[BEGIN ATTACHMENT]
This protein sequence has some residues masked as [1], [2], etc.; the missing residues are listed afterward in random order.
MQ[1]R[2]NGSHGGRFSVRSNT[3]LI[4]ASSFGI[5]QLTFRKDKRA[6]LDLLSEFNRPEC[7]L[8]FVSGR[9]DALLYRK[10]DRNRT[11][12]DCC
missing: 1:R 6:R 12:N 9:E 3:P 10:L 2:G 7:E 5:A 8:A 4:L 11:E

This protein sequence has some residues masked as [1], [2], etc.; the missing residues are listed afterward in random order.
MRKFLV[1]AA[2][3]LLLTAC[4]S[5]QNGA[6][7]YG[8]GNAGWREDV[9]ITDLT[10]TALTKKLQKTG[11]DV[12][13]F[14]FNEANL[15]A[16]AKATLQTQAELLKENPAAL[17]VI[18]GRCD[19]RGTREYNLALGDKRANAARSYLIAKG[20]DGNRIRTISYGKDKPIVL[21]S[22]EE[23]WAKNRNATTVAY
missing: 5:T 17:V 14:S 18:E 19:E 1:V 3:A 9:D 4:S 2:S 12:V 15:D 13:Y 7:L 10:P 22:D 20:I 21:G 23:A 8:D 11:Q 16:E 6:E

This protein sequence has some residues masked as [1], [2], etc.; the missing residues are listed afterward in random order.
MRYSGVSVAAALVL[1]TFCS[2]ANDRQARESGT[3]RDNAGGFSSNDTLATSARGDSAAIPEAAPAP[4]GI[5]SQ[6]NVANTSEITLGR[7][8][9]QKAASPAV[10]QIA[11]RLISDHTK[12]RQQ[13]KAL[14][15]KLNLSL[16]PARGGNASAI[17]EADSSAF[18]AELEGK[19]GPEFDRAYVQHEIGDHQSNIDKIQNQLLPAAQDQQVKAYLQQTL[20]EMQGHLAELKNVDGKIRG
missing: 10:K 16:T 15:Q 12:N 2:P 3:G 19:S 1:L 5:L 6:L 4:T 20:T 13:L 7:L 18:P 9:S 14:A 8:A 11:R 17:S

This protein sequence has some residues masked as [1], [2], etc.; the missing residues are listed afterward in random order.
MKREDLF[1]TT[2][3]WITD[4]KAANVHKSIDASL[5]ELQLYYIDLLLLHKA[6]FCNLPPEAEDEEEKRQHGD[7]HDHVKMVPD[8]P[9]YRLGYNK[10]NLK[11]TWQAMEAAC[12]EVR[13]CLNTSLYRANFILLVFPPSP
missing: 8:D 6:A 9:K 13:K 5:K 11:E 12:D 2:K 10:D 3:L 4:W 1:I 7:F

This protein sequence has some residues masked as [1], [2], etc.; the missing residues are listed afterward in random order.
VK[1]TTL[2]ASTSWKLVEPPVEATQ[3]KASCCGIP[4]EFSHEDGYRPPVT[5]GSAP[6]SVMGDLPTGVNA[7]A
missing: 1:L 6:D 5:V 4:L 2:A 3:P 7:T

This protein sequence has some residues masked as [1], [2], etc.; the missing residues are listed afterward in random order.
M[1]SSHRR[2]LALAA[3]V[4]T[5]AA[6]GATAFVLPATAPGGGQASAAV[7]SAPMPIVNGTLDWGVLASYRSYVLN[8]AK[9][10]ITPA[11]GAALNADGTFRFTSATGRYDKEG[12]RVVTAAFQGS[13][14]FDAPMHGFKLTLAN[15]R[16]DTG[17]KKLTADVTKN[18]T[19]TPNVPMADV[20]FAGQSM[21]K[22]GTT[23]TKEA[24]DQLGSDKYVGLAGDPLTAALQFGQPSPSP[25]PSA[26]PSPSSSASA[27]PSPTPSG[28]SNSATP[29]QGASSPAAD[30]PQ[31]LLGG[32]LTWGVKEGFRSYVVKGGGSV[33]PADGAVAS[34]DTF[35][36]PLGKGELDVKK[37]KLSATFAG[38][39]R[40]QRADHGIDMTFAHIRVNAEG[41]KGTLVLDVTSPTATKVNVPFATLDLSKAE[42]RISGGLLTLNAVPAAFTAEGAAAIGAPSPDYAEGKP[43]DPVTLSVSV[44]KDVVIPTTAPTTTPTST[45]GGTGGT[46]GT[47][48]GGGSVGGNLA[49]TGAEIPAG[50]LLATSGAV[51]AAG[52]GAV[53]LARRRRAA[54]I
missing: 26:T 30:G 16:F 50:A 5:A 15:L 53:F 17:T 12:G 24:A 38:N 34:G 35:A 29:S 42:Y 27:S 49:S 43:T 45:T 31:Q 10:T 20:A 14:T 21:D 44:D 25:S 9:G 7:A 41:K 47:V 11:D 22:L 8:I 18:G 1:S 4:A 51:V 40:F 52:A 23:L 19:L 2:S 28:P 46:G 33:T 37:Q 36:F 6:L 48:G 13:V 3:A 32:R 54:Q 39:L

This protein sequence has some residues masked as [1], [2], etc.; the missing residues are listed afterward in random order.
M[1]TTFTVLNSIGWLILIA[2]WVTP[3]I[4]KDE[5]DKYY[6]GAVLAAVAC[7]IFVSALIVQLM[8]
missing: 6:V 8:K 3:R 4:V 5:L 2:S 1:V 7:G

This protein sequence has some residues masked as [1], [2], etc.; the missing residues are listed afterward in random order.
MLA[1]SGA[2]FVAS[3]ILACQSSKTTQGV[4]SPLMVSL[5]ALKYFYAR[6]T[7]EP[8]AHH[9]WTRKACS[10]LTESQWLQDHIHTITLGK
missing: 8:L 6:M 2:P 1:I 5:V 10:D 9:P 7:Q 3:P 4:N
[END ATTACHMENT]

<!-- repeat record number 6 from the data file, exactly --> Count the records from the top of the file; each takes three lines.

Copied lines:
This protein sequence has some residues masked as [1], [2], etc.; the missing residues are listed afterward in random order.
M[1]SSHRR[2]LALAA[3]V[4]T[5]AA[6]GATAFVLPATAPGGGQASAAV[7]SAPMPIVNGTLDWGVLASYRSYVLN[8]AK[9][10]ITPA[11]GAALNADGTFRFTSATGRYDKEG[12]RVVTAAFQGS[13][14]FDAPMHGFKLTLAN[15]R[16]DTG[17]KKLTADVTKN[18]T[19]TPNVPMADV[20]FAGQSM[21]K[22]GTT[23]TKEA[24]DQLGSDKYVGLAGDPLTAALQFGQPSPSP[25]PSA[26]PSPSSSASA[27]PSPTPSG[28]SNSATP[29]QGASSPAAD[30]PQ[31]LLGG[32]LTWGVKEGFRSYVVKGGGSV[33]PADGAVAS[34]DTF[35][36]PLGKGELDVKK[37]KLSATFAG[38][39]R[40]QRADHGIDMTFAHIRVNAEG[41]KGTLVLDVTSPTATKVNVPFATLDLSKAE[42]RISGGLLTLNAVPAAFTAEGAAAIGAPSPDYAEGKP[43]DPVTLSVSV[44]KDVVIPTTAPTTTPTST[45]GGTGGT[46]GT[47][48]GGGSVGGNLA[49]TGAEIPAG[50]LLATSGAV[51]AAG[52]GAV[53]LARRRRAA[54]I
missing: 26:T 30:G 16:F 50:A 5:A 15:L 53:F 17:T 12:G 24:A 38:N 34:G 35:A 29:S 42:Y 27:S 49:S 43:T 45:T 31:Q 10:T 20:A 14:T 21:D 44:D 25:S 9:G 7:A 41:K 47:V 11:D 22:L 8:I 18:G 1:S 4:A 51:V 40:F 52:A 23:L 19:L 2:S 28:P 46:G 33:T 37:Q 36:F 6:L 48:G 13:V 3:A 32:R 54:Q 39:L